Double Envelope Case Studies
Situation: In an effort to keep up with the high demands of envelopes, The Double
Envelope Company purchased a new printing press machine for their plant.
This press weighs approximately 50,000 lbs. It was quickly determined
that the 6” thick floor slab where the printing press machine was
going to be placed was not sufficient to support the gravity and dynamic
loads. A contractor was hired to build a new foundation.
The contractor knew he was in for a challenge when he received the soils
report. The soil borings indicated the ground water table was 7 feet below
the finished floor elevation and a 3 foot layer of organic silty soil
was present 4 feet below the floor slab. Therefore, an underpinning system
was required in order to transfer the loads from the printing press machine
to stable soils.
Solution: One of the challenges was to install a deep foundation system for the
printing press machine inside of an existing plant. The other challenge
was that the installation of the new foundation system couldn’t
interrupt the normal operations of the plant. Therefore, time was of the
essence. Ram Jack helical piles seemed to be the ideal solution to the
owner’s needs. They can be installed quickly with limited-access
equipment, with no spoils and can be immediately loaded after installation.
Ram Jack Solid Foundations was contacted to provide a bid for a foundation
that would support the new printing press machine. Ram Jack’s engineering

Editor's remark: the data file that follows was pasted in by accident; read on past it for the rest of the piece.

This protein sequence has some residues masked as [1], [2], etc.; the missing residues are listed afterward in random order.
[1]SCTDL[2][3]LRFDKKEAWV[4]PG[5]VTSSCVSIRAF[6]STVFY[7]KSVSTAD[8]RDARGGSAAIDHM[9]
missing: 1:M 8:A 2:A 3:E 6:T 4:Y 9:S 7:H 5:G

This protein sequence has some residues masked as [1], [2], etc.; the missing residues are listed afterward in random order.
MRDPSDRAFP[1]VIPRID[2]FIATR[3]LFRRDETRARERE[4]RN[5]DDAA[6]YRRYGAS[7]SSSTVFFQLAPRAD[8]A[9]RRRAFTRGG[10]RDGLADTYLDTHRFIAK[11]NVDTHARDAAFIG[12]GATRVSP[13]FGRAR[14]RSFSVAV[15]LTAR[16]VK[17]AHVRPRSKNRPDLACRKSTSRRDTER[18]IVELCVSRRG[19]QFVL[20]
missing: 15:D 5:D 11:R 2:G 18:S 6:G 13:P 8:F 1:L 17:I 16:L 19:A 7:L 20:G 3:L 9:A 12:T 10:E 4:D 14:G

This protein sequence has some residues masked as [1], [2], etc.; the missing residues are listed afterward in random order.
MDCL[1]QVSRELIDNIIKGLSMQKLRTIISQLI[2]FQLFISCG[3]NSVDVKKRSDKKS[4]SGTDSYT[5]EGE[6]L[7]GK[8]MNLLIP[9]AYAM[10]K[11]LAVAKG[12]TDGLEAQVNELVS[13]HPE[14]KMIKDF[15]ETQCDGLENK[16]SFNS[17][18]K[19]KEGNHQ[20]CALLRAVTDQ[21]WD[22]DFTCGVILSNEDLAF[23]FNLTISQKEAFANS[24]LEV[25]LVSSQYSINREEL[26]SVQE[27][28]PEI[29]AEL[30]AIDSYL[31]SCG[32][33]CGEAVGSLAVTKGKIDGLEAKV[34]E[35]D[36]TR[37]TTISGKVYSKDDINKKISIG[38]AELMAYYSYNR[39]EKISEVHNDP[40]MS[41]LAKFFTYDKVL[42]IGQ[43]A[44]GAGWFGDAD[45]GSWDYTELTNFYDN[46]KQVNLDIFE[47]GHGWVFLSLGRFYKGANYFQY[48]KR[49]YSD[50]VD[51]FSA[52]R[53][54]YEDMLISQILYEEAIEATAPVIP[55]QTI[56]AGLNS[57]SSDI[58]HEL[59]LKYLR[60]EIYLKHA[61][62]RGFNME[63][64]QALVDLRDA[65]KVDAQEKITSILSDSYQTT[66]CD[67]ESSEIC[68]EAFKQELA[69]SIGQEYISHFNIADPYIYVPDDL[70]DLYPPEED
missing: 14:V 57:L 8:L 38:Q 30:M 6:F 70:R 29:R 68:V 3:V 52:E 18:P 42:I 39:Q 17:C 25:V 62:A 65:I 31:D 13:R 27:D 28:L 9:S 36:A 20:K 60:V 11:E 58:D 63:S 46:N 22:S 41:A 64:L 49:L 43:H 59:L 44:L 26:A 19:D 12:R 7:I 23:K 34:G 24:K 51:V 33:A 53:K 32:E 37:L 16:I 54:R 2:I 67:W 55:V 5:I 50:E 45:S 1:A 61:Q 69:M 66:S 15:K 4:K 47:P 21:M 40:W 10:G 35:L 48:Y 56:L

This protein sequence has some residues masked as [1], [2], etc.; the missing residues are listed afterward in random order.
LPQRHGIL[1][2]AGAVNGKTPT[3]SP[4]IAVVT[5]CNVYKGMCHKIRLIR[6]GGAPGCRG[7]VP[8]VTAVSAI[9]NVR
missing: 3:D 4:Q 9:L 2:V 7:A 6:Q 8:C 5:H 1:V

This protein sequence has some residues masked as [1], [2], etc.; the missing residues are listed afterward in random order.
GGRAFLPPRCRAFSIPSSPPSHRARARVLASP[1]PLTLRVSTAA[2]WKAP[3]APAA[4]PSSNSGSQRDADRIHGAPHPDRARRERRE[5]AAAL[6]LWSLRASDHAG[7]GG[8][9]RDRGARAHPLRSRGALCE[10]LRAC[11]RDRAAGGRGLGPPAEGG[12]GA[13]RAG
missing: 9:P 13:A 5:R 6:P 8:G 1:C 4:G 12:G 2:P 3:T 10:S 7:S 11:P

department worked with a local structural engineer to design a new foundation
based on the project soils report and the press manufacturer’s specifications.
Conclusion: The new foundation was to be 40’-0 long, 7’-6” wide and
18” thick. A total of (24) 2 7/8” diameter Ram Jack helical
piles were required. Fourteen of the piles were placed vertically and
the remaining ten piles were placed at a batter to resist the dynamic
lateral loads generated by the machine.
In order to meet the owner’s time constraints, two machines were
utilized during the pile installation. The machines were operating simultaneously.
The piles were installed to an average embedment depth of 25 feet below
the foundation. The total installation time for the piles was 7 hours.
The contractors were thrilled to be placing the reinforcement and concrete
the day after the helical piles were installed. The owner was thrilled
that the foundation was installed on time, within budget and with minimal
disruption to his plant operations.
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